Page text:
Zach is not only a wonderful friend, he is also the consummate host, so it will come as no surprise that Woody and I were hoping that the predicted sleety, snowy weather for New Jersey and New York would translate to a cancelled flight and another day chez Zach. But off we flew with the comfort of Hedda's invitation to bring us back for more events in the future for the opening of the newest Rise restaurant in Houston. And time flew by as we delved into the doggie bag of now cold but still delicious pig's head followed by a variety of hard to resist Tumbador chocolates:
But we mananged to save these for later!
Mar 04, 2015 | From the kitchen of Rose
in Baking Bible
A return to upstate New York for my first time as a presenter to the students of the Culinary Institute of America (CIA) at Hyde Park.
We arrived a few hours ahead of our presentation to meet with David Slonkosky and his staff who prepared the mis en place for our demo. We were impressed that to ensure we were covered for any problems, it was prepared in duplicate. We also visited the lecture hall to get an idea of how we were to present our demo and lecture, and were given a tour of the campus.
My good friend, John Zearfoss, whom I first met over 25 years ago when he was a chef at The Trellis in Williamsburg, Va, is now creator and head instructor of the CIA's newest addition, the Culinary Sciences department, gave me a grand introduction. Before a filled auditorium of over 300 students, visitors, and instructors, we showed "The Baking Bible" video. We then made one of my favorite chocolate cakes from all of my books, The Chocolate Pavarotti with Wicked Good Ganache, which provided a platform for highlighting virtually all of my golden rules for baking. We then showed over a dozen slides of our numerous tests to illustrate their importance in researching and engineering recipes, as many of the students are interested in pursuing careers in the area of food science.
Afterwards, to our delight, our book signing table seemed like it had a perpetual line of visitors. We were enchanted that one of our long time bloggers, Ed, drove 5 hours from Niagara Falls to attend the lecture and see us in person.
I had invited my dear friend Betty Van Nostrand, who is indisputably the queen of cake decorating, and teaches at the CIA, to come to the lecture and we had a chance to catch up after the signing.
Though it was getting later than anyone had anticipated, we weren't about to leave before visiting the very impressive Culinary Science Laboratory. On our way there we were treated to a view of a unique wall collage.
Feb 28, 2015 | From the kitchen of Rose
in Baking Bible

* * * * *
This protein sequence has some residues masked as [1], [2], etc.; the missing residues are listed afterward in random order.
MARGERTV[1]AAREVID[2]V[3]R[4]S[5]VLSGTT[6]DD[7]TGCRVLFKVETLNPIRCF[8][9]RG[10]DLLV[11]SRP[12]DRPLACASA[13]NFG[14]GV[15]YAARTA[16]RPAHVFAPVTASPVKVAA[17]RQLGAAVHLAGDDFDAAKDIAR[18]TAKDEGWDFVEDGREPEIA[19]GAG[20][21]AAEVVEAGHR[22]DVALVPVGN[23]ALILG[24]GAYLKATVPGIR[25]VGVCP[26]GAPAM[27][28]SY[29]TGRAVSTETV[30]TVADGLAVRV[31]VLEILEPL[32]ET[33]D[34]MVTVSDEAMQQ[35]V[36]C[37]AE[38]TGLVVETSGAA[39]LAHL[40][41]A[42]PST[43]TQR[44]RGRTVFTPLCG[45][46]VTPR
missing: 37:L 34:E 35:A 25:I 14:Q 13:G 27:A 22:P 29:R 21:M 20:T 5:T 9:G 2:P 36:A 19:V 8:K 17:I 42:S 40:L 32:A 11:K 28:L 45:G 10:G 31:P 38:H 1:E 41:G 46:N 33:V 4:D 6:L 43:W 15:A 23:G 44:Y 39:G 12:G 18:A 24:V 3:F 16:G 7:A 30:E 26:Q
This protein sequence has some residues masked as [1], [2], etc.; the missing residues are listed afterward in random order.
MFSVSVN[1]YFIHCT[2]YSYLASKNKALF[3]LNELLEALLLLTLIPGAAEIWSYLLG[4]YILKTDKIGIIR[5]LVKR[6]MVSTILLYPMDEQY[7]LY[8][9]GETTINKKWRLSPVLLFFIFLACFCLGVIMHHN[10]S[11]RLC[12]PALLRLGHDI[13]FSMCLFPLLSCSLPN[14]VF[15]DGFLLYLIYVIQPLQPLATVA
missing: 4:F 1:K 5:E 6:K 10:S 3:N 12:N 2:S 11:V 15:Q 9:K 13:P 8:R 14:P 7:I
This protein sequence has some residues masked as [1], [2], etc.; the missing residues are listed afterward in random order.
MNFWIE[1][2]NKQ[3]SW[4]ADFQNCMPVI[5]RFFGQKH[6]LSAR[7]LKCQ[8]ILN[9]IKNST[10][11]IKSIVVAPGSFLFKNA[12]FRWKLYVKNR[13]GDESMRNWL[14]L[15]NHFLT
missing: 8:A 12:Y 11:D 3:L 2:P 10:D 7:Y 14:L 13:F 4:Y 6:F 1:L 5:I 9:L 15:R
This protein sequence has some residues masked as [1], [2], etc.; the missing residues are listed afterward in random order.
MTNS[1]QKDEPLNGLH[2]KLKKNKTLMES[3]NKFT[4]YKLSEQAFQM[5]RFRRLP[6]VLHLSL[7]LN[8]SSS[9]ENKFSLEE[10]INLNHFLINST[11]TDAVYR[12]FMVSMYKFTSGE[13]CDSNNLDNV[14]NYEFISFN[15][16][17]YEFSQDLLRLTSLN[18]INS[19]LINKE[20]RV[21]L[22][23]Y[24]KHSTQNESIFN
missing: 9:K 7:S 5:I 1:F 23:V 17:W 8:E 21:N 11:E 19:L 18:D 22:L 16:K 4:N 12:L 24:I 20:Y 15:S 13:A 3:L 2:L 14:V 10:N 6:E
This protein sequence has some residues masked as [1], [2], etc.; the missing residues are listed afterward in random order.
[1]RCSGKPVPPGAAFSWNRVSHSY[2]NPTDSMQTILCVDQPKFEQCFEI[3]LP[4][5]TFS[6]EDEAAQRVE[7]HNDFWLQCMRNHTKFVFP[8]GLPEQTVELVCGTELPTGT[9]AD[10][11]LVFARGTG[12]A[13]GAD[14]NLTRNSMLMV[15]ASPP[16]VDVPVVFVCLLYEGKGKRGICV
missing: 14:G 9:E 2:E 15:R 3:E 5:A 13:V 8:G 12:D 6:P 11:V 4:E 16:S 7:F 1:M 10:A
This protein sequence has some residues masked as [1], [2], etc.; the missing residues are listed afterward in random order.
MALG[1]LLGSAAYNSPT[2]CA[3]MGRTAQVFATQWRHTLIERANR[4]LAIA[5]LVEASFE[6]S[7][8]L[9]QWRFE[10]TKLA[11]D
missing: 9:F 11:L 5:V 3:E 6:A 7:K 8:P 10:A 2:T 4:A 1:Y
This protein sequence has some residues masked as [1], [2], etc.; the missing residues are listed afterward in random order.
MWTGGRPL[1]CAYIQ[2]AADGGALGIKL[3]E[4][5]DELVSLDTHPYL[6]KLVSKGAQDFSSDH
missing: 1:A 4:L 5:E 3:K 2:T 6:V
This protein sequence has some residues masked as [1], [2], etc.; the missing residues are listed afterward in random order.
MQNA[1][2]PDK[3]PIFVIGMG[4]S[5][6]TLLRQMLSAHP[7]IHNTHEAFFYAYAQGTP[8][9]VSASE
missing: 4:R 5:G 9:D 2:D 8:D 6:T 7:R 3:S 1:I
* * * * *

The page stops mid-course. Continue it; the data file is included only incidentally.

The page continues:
A sunny Sunday morning paved the way to meet Connie at the Pirch showrooms. We were awe struck by the latest in kitchen and bathroom technology and designs. A fully equipped, state of the art, coffee and tea bar staffed by a barista, offered us cappuccinos to enjoy as Connie escorted us from room to room. Pirch rotates one of the top-of-the-line ovens from a manufacturer every 90 days for her and her staff to test and make recommendations for the sales staff and their clients, who are invited to bring their own baked goods to test out in the ovens.
Along with showing us Miele, Gaggenau, Aga, Wolf, Thermador, and several other ranges, we got to see the latest grills, an in-wall rotisserie, a bread and pizza oven wall oven, and even a built-in computerized coffee maker for $12,000!
A huge show room was dedicated to showerheads with a shower enclosure that enables a client to try out by actually taking a shower.
Pirch also conducts top level cooking and baking classes free of charge. Today's class was on making éclairs and, to my delight, they were using and also selling my Pie and Pastry Bible.
Connie informed us that New Jersey's Paramus Garden State Plaza will be the next Pirch showroom, opening this March.
We returned to Zach's for a light lunch and conversation on different methods of tempering chocolate. The evening plan was to celebrate the successful events thanks to Zach's fastidiously detailed planning.
Then it was off to Rise Restaurant, this time for a talk and book signing. We were all seated on the patio and there were about 20 guests. Woody brought Pepparkackers from the book and Hedda served sparkling cider. We then headed back to Zach's to rest up for our grand diner finale at Knife.
Feb 25, 2015 | From the kitchen of Rose
in Baking Bible
Back home in northwestern New Jersey, half of our tour still to come with events throughout New Jersey, New York, and eastern Pennsylvania. This included several radio interviews such as the one with my long-time friend June LeBell pictured above.
First stop for a week of steady events was the Barnes & Noble in Somerville, New Jersey. A few years ago, we had stopped by the store on an impromptu visit and signed several of my books from the book shelves. The manager invited us back for a talk and book signing event when our book (which was still in the testing phase) would be released. We did the usual talk, Q & A, and book signing.
The following Monday afternoon was a return to our local WNTI public radio station's studios at Centenary College. My dearest high school classmate, June Lebell, who for most of her career was a major host on WQXR, now is the host for her June Lebell's Radio Show on WUSF, out of Sarasota, Florida.
Radio DJ and WNTI's operations manager, John Del Re(aka Johnnie Dee), greeted us in his studio where he could setup the special connection for June to interview me.